Today, what is general all over America—and indeed the world—is fear, whether its object be joblessness, a terrorist attack, or the more familiar specters of aging, sickness, and death. What have Zen teachings to say about fear? And what has Zen practice to offer?

One person who has confronted fear in general and the fear of death in particular is Joan Halifax Roshi, founder and Abbot of the Upaya Zen Center in Santa Fe, New Mexico. Trained as an anthropologist, Roshi Joan turned to Zen practice after the death of her grandmother. For the past four decades she has devoted her life to teaching Zen and caring for the dying.

In her new book, Being with Dying (Shambhala, 2008), Halifax presents the fruit of her life’s work. Observing that the fear of death causes many of us to avoid, ignore, or otherwise deny the “only certainty of our lives,” she reminds us that “to deny death is to deny life.” And to embrace death can be the ultimate form of liberation:

The sooner we can embrace death, the more time we have to live completely, and to live in reality. Our acceptance of death influences not only the experience of dying but also the experience of living; life and death lie along the same continuum. One cannot—as so many of us try to do—lead life fully and struggle to keep the inevitable at bay.

But how, exactly, are we to embrace death? To address our fear?

Halifax offer a wealth of “skillful means,” including zazen, walking meditation, reflection on one’s priorities, and the contemplation of nine perspectives on living and dying (“The human life span is ever-decreasing; each breath brings us closer to death”). But of her many strategems, two in particular stand out, the first of them a practical method, the second a matter of attitude.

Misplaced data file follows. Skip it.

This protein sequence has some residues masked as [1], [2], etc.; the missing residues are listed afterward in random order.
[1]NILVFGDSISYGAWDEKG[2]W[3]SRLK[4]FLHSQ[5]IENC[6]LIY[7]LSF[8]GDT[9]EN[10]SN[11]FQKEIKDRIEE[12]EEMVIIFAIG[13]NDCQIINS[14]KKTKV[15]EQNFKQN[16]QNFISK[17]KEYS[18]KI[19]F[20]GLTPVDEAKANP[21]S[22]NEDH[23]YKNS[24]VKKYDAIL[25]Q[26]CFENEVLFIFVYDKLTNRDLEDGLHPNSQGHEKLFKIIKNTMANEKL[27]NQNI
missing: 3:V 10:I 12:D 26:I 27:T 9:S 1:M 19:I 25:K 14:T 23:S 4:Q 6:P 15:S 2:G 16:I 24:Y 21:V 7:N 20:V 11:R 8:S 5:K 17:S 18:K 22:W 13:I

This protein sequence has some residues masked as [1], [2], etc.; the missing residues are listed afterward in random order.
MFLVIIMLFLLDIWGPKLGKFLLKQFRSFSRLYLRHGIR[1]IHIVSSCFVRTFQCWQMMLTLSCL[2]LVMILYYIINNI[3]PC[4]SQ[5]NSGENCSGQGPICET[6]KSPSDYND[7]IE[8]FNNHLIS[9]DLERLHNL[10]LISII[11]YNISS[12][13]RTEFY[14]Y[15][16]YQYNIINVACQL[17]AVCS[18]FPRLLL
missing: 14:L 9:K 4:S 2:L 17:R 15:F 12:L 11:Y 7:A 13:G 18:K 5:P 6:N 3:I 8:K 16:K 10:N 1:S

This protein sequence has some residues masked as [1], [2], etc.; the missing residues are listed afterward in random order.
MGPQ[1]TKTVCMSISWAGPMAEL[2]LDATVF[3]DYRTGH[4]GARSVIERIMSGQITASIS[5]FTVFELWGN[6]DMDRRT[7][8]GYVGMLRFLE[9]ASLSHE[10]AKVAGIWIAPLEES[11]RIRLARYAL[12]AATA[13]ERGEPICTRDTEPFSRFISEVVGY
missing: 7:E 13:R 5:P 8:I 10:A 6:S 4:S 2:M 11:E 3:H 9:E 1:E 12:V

Halifax calls her method “strong back, soft front.” By this she means the posture of meditation, in which we first straighten, then relax, our backs, feeling the strength and stability of an upright spine. Having established that stability, we soften the front of our bodies, opening our lungs to the air and our minds to things as they are. We bring our presence, strengthened but softened, to whatever suffering we encounter.

Simple though it sounds, this practice can bring immediate calm. And over time, it can engender a profound shift of attitude :

To meet suffering and bear witness to it without collapsing or withdrawing into alienation, first we must stabilize the mind and make friends with it. Next, we open the mind to life—the whole of life, within and around us, seeing it clearly and unconditionally from that stable inner base. And then we fearlessly open our hearts to the world, welcoming it inside no matter how wretched or full of pain it might be. I’ve come to call this the “threefold transparency”—us being transparent to ourselves, the world’s being transparent to us, and us being transparent to the world.

As Halifax readily acknowledges, this practice is anything but quick or easy. But with the necessary effort come eventual liberation and the capacity to be of genuine help to others. “It may take effort,” she observes, “to return our mind to practice. And it usually takes effort to bring energy and commitment to everything we do. Effort at its very core means letting go of fear.”

At a time when fear is as general as Joyce’s snow, such a perspective is as worthy as it is rare.

Read Full Post »